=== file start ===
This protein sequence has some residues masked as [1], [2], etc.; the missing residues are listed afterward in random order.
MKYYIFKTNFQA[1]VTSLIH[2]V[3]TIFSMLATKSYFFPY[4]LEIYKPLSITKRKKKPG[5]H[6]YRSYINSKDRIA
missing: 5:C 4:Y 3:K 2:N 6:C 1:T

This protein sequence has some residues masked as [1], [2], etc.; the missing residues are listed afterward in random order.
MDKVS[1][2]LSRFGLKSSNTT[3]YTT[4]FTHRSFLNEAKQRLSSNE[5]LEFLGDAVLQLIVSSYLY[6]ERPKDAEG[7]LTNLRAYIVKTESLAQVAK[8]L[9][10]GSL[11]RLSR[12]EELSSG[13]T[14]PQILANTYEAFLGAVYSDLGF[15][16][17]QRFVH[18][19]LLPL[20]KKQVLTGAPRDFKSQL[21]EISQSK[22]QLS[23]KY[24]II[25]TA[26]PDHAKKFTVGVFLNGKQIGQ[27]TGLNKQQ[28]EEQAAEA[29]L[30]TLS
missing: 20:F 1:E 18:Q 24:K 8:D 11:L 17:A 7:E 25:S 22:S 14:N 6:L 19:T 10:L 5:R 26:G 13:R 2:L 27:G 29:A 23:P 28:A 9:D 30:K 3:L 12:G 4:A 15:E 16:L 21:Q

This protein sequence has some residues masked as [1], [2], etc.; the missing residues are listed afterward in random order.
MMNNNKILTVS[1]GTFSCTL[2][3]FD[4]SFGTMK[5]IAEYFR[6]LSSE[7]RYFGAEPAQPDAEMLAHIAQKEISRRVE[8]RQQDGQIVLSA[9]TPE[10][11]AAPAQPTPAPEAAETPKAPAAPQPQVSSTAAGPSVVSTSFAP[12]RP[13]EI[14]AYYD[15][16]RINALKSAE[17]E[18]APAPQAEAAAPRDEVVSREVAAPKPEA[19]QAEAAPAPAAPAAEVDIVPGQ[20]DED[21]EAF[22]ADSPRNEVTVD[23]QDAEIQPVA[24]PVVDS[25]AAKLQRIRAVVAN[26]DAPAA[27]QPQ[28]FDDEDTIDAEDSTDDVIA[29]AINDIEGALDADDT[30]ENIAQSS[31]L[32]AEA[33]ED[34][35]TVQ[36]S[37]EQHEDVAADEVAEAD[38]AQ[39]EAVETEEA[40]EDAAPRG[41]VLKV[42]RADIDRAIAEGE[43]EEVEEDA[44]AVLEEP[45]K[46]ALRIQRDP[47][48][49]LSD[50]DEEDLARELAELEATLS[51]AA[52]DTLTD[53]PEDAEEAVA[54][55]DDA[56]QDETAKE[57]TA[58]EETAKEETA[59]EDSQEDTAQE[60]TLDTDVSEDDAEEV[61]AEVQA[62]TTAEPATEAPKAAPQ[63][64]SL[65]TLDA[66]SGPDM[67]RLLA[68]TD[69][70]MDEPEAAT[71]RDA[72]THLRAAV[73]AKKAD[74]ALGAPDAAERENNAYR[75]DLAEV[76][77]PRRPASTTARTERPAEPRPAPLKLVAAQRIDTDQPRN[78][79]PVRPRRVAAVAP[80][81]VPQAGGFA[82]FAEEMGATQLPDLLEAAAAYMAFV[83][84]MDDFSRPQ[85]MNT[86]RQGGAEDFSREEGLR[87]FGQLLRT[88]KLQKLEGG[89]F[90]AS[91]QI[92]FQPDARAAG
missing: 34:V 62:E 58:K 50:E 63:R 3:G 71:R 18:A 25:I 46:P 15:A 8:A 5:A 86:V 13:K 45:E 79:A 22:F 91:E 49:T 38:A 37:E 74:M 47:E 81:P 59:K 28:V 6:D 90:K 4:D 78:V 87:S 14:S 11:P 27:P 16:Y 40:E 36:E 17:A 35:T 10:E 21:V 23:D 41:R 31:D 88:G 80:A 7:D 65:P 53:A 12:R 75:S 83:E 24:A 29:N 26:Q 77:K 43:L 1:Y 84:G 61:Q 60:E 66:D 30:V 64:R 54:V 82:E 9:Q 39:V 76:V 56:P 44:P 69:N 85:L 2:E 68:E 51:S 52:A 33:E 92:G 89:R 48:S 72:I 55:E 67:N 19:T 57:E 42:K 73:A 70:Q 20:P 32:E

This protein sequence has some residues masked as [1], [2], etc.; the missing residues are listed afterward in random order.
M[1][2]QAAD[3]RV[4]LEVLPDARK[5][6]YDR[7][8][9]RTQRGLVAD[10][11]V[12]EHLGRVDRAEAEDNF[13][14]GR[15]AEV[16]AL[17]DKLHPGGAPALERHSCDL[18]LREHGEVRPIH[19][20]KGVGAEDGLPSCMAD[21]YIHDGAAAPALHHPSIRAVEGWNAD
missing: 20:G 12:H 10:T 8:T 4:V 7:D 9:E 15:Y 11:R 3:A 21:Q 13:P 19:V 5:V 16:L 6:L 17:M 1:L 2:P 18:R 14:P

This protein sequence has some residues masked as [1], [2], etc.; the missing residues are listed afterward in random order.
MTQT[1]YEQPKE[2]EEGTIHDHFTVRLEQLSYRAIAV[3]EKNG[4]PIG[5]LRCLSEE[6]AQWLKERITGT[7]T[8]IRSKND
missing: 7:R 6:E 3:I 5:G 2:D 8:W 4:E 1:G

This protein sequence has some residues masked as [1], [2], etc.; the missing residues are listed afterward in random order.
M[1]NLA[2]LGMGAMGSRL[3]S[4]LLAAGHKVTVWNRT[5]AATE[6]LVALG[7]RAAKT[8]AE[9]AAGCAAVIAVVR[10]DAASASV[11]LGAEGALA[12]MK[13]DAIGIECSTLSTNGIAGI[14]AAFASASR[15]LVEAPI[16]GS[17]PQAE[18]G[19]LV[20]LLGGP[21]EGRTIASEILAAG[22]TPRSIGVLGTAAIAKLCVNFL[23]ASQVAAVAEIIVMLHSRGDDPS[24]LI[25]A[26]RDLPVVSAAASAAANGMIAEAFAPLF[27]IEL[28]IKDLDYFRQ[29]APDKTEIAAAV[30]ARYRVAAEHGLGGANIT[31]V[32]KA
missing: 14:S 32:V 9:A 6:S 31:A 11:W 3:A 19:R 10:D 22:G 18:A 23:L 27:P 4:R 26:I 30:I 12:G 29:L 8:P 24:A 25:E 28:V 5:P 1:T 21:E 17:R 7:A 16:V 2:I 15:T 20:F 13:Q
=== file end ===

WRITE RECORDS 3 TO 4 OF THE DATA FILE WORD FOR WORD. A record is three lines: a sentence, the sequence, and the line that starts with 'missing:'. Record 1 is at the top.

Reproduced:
This protein sequence has some residues masked as [1], [2], etc.; the missing residues are listed afterward in random order.
MMNNNKILTVS[1]GTFSCTL[2][3]FD[4]SFGTMK[5]IAEYFR[6]LSSE[7]RYFGAEPAQPDAEMLAHIAQKEISRRVE[8]RQQDGQIVLSA[9]TPE[10][11]AAPAQPTPAPEAAETPKAPAAPQPQVSSTAAGPSVVSTSFAP[12]RP[13]EI[14]AYYD[15][16]RINALKSAE[17]E[18]APAPQAEAAAPRDEVVSREVAAPKPEA[19]QAEAAPAPAAPAAEVDIVPGQ[20]DED[21]EAF[22]ADSPRNEVTVD[23]QDAEIQPVA[24]PVVDS[25]AAKLQRIRAVVAN[26]DAPAA[27]QPQ[28]FDDEDTIDAEDSTDDVIA[29]AINDIEGALDADDT[30]ENIAQSS[31]L[32]AEA[33]ED[34][35]TVQ[36]S[37]EQHEDVAADEVAEAD[38]AQ[39]EAVETEEA[40]EDAAPRG[41]VLKV[42]RADIDRAIAEGE[43]EEVEEDA[44]AVLEEP[45]K[46]ALRIQRDP[47][48][49]LSD[50]DEEDLARELAELEATLS[51]AA[52]DTLTD[53]PEDAEEAVA[54][55]DDA[56]QDETAKE[57]TA[58]EETAKEETA[59]EDSQEDTAQE[60]TLDTDVSEDDAEEV[61]AEVQA[62]TTAEPATEAPKAAPQ[63][64]SL[65]TLDA[66]SGPDM[67]RLLA[68]TD[69][70]MDEPEAAT[71]RDA[72]THLRAAV[73]AKKAD[74]ALGAPDAAERENNAYR[75]DLAEV[76][77]PRRPASTTARTERPAEPRPAPLKLVAAQRIDTDQPRN[78][79]PVRPRRVAAVAP[80][81]VPQAGGFA[82]FAEEMGATQLPDLLEAAAAYMAFV[83][84]MDDFSRPQ[85]MNT[86]RQGGAEDFSREEGLR[87]FGQLLRT[88]KLQKLEGG[89]F[90]AS[91]QI[92]FQPDARAAG
missing: 34:V 62:E 58:K 50:E 63:R 3:G 71:R 18:A 25:I 46:P 15:A 8:A 5:A 86:V 13:K 45:E 79:A 22:F 91:E 49:T 38:A 37:E 74:M 47:E 81:P 59:K 28:V 6:D 90:K 4:D 78:V 87:S 14:S 11:P 27:P 16:Y 40:E 36:E 17:A 35:T 10:E 21:V 23:D 41:R 31:D 88:G 80:A 7:D 65:P 53:A 12:R 75:S 83:E 24:A 29:N 26:Q 77:K 43:L 1:Y 84:G 61:Q 60:E 66:D 30:V 64:R 54:V 82:E 9:Q 39:V 76:V 56:P 44:P 69:N 85:L 2:E 68:E 51:S 52:A 33:E 92:G 89:R 48:S 72:I 55:E 67:N 19:T 57:E 42:K 73:A 70:Q 20:P 32:E

This protein sequence has some residues masked as [1], [2], etc.; the missing residues are listed afterward in random order.
M[1][2]QAAD[3]RV[4]LEVLPDARK[5][6]YDR[7][8][9]RTQRGLVAD[10][11]V[12]EHLGRVDRAEAEDNF[13][14]GR[15]AEV[16]AL[17]DKLHPGGAPALERHSCDL[18]LREHGEVRPIH[19][20]KGVGAEDGLPSCMAD[21]YIHDGAAAPALHHPSIRAVEGWNAD
missing: 20:G 12:H 10:T 8:T 4:V 7:D 9:E 15:Y 11:R 3:A 21:Q 13:P 19:V 5:V 16:L 6:L 17:M 1:L 2:P 18:R 14:P